From its inception, Voyagers’ students have requested pets. Our first attempt was a rabbit who perished early due to an illness contracted prior to our adoption. From this arose a discussion about cultural traditions around death and the care of the body and spirit of once-living things. Losing a pet stirred our sense of caution but several years later we adopted turtles. To this day, two turtles, Raphael and Donatello bask in their oversized tank and react with interest to any person who approaches. Following this, and for years, we have welcomed trout eggs which hatch and grow through the school year and are released in May. No one will forget the day a preschooler overfed the trout without notice. Again we discussed thoughtful care for living things, death, respect, and our community’s traditions. The children established our pet cemetery. Included in our current menagerie are goldfish, a gecko, turtles, and our beloved Shih Tzu, Socks, who was selected by the students from a litter of three and has, for eight years, roamed our halls and played ball in our yard sporting her therapy vest. To be honest, we have turned down many potential pets including snakes, rodents, birds, and rabbits. When welcoming pets, it is important to know your limits.

For those educators who want to introduce pets but are not ready to commit to their full-time care, there are alternate ways to introduce students to pets. Consider joint custody between 2 or more classes, pets on loan from local pet shops (some requiring a small deposit), hatchlings such as chicks or pheasants, who, after about a week are placed on a farm, or visiting therapy dogs. If you are sold on the idea, explore grants to support your classroom pet. Visit petsintheclassroom.org to learn more.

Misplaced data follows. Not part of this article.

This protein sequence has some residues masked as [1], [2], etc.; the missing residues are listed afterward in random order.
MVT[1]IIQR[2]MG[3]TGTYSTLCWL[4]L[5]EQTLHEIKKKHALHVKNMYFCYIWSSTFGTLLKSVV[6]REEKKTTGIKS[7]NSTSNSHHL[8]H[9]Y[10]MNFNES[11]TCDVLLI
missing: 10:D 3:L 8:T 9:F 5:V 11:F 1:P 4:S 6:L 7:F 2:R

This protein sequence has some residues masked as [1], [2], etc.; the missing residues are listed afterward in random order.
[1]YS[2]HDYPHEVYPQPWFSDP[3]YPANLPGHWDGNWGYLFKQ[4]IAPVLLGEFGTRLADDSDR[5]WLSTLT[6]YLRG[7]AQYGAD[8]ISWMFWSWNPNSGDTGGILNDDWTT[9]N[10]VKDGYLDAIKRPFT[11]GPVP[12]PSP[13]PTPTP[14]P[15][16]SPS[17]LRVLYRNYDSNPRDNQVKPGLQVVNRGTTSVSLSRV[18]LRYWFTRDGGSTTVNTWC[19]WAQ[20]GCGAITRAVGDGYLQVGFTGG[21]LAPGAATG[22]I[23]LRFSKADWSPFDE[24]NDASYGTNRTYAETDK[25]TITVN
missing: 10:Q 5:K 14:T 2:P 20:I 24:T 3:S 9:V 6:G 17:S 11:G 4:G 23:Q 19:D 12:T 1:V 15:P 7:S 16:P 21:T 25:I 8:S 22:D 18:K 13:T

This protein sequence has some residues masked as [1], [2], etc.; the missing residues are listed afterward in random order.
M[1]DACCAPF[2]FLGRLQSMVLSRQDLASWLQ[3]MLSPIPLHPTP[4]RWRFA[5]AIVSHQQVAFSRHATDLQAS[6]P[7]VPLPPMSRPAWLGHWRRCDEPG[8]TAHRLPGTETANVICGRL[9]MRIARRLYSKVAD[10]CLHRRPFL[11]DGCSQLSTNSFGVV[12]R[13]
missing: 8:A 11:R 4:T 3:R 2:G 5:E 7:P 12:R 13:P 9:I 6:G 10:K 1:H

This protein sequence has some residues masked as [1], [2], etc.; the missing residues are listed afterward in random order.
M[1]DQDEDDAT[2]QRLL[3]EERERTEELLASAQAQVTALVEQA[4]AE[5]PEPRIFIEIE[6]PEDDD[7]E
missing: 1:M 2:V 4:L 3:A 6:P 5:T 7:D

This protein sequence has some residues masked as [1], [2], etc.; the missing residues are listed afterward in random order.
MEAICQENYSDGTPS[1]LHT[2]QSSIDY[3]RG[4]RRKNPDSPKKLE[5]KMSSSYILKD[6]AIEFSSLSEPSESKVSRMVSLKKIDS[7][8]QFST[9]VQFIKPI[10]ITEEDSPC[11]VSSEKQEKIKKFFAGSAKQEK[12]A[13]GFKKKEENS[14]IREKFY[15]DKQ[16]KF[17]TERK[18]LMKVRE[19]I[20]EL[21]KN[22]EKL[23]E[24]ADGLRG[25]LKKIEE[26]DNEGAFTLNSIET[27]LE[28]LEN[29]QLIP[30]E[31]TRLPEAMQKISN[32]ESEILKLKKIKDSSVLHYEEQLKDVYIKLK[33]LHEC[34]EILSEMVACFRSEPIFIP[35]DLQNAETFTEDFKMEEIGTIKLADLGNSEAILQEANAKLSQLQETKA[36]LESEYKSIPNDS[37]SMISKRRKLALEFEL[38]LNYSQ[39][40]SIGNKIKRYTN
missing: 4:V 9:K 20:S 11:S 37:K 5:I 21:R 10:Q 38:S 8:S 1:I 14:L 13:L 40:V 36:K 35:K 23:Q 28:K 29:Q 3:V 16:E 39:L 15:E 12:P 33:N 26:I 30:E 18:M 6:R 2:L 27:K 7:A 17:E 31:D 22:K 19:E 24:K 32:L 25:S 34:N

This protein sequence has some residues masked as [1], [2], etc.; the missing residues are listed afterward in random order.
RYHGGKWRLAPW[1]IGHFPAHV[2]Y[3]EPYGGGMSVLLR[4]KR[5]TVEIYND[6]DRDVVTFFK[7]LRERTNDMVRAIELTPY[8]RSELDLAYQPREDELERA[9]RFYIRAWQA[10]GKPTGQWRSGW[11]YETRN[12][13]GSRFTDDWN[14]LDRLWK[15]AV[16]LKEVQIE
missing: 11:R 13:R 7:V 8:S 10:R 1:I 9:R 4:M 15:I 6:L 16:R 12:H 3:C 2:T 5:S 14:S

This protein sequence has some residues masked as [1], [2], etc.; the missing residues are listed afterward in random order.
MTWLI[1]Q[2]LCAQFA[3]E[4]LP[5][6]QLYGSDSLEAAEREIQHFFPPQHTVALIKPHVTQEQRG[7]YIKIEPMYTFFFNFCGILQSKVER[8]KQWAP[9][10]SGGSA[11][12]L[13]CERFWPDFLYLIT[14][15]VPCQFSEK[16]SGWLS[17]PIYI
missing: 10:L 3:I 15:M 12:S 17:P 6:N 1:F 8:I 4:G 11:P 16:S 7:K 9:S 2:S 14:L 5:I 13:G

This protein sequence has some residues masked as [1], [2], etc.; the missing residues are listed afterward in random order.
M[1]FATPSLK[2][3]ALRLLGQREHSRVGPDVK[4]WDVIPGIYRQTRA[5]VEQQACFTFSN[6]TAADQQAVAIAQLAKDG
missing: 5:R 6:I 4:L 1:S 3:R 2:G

Teaching the Hard Stuff

Having read the title, you are most likely expecting an article about calculus, physics or the analysis of poetry. For some, these were the more challenging school subjects. However, the everyday issues at the core of American society spark the questions on the minds of our elementary school children.

These children, at a very early age, through their surroundings and the free flow of information bombarding them, become increasingly aware of the privilege and power that comes with whiteness, maleness, gender, religion, wealth, and physical ability. Our inclination, when we hear this, is to proclaim that we should shelter, whitewash, and deflect when children ask questions about these matters rather than address them head-on. Tradition states that children should be children for as long as possible. The simple answer is yes, and no. 

With so many intersecting and overlapping identities regarding race, color, class, gender, sexuality, ability, religion/belief status, and more, virtually all children have aspects of their identity that give them privilege, and others that place them at a disadvantage. Wouldn’t it be better to answer their questions honestly and even to initiate these conversations in safe and developmentally appropriate ways so they can move through life aware of how these issues play out all around them?